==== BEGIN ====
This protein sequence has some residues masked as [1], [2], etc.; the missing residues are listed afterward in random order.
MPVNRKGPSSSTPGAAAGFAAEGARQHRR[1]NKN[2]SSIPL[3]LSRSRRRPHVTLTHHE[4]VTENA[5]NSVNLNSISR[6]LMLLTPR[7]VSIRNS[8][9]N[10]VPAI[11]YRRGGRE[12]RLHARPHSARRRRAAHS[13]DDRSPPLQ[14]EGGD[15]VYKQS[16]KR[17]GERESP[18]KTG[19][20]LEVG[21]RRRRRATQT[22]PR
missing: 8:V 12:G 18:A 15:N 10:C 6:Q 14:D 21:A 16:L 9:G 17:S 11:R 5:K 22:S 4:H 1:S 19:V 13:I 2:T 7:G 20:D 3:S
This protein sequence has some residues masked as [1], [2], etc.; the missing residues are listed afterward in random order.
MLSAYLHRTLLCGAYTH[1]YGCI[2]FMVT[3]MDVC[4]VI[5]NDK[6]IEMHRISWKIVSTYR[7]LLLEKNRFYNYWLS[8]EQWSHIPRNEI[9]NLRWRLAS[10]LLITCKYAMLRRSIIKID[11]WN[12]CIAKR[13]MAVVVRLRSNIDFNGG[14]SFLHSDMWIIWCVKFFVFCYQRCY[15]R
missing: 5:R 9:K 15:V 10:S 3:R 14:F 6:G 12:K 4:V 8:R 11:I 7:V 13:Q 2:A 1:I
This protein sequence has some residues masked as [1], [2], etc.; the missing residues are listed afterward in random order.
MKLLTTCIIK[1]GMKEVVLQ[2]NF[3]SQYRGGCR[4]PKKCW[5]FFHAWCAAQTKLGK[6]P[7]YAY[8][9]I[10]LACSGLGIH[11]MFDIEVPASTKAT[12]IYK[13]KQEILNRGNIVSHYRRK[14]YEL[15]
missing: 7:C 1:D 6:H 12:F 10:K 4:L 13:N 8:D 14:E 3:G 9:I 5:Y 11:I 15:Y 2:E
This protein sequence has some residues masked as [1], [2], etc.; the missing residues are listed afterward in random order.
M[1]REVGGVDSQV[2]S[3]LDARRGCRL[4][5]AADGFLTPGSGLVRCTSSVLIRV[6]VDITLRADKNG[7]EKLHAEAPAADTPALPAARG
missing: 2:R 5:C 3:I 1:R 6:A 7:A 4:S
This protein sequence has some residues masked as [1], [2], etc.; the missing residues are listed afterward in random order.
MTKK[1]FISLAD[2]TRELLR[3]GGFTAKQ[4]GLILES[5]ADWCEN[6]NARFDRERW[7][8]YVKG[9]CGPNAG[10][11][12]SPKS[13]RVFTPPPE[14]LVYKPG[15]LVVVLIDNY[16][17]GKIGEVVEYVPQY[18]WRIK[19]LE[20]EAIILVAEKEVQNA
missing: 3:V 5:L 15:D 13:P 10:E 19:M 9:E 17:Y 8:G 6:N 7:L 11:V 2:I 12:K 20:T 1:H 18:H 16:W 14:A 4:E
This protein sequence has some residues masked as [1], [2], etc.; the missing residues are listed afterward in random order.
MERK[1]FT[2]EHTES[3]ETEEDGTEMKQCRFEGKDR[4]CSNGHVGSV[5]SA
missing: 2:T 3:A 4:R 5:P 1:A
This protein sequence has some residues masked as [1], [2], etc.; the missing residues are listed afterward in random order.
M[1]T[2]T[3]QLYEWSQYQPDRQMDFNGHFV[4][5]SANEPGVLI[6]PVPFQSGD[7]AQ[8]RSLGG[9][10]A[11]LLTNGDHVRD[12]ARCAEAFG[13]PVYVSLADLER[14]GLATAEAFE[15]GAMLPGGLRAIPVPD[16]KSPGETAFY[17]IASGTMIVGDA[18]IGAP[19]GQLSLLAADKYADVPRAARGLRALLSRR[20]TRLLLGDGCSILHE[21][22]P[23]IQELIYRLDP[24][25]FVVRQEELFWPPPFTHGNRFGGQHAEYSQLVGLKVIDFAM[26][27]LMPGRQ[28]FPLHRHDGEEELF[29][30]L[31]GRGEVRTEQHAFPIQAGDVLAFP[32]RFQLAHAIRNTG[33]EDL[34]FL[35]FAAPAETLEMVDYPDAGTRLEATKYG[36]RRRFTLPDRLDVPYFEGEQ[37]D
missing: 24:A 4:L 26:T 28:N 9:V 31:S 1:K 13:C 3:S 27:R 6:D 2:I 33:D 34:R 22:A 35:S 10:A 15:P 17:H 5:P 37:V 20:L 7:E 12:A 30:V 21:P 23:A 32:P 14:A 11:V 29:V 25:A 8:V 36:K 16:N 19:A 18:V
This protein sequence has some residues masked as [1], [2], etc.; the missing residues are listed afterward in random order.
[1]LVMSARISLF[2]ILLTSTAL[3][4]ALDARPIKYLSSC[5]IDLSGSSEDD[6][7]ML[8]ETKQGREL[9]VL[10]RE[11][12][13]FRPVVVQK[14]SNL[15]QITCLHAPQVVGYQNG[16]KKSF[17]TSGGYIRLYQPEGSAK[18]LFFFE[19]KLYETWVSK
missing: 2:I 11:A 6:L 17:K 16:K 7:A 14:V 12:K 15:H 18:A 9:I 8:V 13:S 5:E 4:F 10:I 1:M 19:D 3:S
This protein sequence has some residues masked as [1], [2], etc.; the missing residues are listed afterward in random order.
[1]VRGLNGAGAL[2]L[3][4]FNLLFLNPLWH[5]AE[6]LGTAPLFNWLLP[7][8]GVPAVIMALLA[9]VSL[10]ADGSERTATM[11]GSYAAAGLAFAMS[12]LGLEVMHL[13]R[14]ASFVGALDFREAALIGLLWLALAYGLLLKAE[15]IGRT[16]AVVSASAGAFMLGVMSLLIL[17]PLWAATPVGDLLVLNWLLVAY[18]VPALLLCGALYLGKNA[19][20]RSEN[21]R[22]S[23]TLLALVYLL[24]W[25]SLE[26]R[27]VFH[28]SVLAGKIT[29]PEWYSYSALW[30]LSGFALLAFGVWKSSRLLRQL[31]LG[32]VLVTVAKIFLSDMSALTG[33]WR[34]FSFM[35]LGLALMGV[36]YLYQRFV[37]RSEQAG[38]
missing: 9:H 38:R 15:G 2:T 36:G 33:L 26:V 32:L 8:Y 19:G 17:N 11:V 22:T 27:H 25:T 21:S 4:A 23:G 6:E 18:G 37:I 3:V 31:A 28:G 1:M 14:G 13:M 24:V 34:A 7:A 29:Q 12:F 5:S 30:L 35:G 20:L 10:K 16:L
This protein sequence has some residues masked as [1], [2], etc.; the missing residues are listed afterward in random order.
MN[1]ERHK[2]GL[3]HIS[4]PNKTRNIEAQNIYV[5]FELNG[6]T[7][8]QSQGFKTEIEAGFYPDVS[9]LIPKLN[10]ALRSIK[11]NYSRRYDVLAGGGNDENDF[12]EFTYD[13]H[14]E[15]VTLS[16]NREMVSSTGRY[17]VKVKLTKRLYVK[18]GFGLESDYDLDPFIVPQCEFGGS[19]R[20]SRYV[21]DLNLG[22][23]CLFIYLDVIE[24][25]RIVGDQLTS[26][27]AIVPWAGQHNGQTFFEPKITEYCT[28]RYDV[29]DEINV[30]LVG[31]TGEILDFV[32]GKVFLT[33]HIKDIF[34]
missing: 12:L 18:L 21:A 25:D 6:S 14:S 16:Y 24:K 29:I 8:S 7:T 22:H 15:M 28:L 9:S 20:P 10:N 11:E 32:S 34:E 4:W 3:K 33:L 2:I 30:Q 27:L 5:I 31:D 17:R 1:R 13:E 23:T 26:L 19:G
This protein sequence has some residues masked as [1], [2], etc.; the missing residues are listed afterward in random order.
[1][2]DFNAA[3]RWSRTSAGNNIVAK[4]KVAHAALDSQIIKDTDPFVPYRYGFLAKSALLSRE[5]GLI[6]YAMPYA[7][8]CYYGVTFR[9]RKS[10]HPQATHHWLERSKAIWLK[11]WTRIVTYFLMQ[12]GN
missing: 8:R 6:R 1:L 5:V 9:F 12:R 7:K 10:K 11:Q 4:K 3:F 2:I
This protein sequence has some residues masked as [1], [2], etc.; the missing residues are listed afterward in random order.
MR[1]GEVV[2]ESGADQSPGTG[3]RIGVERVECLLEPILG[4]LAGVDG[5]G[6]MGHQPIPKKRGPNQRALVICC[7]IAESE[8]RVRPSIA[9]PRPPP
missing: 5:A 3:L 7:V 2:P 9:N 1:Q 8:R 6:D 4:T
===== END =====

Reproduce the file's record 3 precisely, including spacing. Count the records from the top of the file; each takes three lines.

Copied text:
This protein sequence has some residues masked as [1], [2], etc.; the missing residues are listed afterward in random order.
MKLLTTCIIK[1]GMKEVVLQ[2]NF[3]SQYRGGCR[4]PKKCW[5]FFHAWCAAQTKLGK[6]P[7]YAY[8][9]I[10]LACSGLGIH[11]MFDIEVPASTKAT[12]IYK[13]KQEILNRGNIVSHYRRK[14]YEL[15]
missing: 7:C 1:D 6:H 12:F 10:K 4:L 13:N 8:D 14:E 3:G 9:I 5:Y 11:I 15:Y 2:E